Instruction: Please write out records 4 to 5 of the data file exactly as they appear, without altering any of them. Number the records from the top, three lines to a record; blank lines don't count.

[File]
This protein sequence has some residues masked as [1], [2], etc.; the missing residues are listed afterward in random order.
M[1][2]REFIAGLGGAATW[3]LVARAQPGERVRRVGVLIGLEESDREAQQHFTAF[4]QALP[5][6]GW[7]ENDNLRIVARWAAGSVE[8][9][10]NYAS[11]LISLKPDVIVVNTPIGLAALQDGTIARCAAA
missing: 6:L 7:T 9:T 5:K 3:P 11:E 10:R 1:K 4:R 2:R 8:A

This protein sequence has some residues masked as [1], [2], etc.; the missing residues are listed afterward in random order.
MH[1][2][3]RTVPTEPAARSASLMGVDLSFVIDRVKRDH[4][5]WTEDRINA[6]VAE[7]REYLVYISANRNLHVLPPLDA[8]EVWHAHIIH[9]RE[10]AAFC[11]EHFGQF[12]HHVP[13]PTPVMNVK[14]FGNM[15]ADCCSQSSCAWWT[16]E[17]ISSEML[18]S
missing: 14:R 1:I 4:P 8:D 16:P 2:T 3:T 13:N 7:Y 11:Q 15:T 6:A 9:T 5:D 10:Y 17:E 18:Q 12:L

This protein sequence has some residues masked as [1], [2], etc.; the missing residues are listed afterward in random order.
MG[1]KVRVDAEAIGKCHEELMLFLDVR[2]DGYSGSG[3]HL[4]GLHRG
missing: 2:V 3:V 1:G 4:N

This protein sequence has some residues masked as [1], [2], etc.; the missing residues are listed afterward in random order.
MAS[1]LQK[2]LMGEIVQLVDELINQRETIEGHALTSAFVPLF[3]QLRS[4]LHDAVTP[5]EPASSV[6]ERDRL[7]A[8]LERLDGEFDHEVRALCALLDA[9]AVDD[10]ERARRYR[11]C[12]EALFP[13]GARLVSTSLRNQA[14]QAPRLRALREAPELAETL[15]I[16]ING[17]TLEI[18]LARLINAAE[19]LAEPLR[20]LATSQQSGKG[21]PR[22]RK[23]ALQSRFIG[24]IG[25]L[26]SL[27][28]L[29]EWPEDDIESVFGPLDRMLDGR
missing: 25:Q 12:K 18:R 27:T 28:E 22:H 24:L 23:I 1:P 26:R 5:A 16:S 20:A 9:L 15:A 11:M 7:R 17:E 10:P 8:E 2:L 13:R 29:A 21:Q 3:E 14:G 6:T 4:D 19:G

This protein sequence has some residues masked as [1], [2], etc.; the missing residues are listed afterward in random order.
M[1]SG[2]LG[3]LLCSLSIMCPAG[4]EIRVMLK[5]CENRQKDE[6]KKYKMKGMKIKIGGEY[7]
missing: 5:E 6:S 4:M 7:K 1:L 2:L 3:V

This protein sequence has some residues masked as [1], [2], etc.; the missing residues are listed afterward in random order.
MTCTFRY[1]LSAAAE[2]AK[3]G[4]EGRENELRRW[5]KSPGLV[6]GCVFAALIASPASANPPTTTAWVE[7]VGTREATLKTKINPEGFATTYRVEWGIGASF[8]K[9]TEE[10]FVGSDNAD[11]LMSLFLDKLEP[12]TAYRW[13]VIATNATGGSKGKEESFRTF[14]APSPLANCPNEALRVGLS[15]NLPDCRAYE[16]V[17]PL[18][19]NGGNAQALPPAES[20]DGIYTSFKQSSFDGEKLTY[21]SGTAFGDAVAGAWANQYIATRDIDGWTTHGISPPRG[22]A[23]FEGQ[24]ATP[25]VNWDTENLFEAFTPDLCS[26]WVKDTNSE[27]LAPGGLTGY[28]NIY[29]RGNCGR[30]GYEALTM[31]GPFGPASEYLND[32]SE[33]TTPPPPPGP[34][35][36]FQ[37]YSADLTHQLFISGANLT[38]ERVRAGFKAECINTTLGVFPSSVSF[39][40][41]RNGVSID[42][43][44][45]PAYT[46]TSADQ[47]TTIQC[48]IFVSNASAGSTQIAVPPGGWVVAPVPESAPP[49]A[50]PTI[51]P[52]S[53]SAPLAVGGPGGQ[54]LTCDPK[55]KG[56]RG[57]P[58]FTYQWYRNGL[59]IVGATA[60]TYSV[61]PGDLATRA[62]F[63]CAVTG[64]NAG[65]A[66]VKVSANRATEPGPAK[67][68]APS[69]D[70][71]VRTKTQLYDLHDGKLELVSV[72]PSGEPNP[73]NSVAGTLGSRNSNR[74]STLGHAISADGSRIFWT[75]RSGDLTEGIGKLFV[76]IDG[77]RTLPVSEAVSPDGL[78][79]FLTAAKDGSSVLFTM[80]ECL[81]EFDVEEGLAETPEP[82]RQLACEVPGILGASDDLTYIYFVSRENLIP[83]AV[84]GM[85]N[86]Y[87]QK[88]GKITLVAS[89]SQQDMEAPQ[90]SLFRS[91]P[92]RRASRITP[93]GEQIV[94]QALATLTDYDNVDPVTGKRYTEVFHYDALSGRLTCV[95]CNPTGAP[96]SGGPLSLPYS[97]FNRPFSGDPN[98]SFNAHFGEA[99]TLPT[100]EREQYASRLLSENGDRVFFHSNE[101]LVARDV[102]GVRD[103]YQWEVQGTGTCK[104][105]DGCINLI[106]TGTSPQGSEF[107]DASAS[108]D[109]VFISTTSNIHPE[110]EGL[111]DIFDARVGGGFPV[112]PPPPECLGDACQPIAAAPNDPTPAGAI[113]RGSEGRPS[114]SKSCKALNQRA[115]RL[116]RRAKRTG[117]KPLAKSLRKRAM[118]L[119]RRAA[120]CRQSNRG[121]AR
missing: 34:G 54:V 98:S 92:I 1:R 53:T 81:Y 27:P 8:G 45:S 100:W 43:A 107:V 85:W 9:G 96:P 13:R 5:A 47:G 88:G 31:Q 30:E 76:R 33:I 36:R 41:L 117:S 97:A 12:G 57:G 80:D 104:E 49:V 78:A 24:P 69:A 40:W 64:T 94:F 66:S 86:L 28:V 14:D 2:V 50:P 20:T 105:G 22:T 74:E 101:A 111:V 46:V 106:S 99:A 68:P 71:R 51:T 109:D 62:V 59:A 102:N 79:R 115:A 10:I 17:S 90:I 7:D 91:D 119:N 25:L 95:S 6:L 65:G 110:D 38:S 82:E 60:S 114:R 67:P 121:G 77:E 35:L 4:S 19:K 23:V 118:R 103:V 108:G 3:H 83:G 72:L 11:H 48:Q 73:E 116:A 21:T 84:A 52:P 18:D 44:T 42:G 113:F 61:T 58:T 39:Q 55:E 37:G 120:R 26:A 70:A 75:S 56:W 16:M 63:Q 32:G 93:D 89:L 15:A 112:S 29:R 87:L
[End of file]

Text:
This protein sequence has some residues masked as [1], [2], etc.; the missing residues are listed afterward in random order.
MAS[1]LQK[2]LMGEIVQLVDELINQRETIEGHALTSAFVPLF[3]QLRS[4]LHDAVTP[5]EPASSV[6]ERDRL[7]A[8]LERLDGEFDHEVRALCALLDA[9]AVDD[10]ERARRYR[11]C[12]EALFP[13]GARLVSTSLRNQA[14]QAPRLRALREAPELAETL[15]I[16]ING[17]TLEI[18]LARLINAAE[19]LAEPLR[20]LATSQQSGKG[21]PR[22]RK[23]ALQSRFIG[24]IG[25]L[26]SL[27][28]L[29]EWPEDDIESVFGPLDRMLDGR
missing: 25:Q 12:K 18:R 27:T 28:E 22:H 24:L 23:I 1:P 26:R 5:A 16:S 20:A 9:L 15:A 11:M 7:R 17:E 10:P 8:E 2:L 13:R 29:A 21:Q 3:E 14:G 6:T 4:D 19:G

This protein sequence has some residues masked as [1], [2], etc.; the missing residues are listed afterward in random order.
M[1]SG[2]LG[3]LLCSLSIMCPAG[4]EIRVMLK[5]CENRQKDE[6]KKYKMKGMKIKIGGEY[7]
missing: 5:E 6:S 4:M 7:K 1:L 2:L 3:V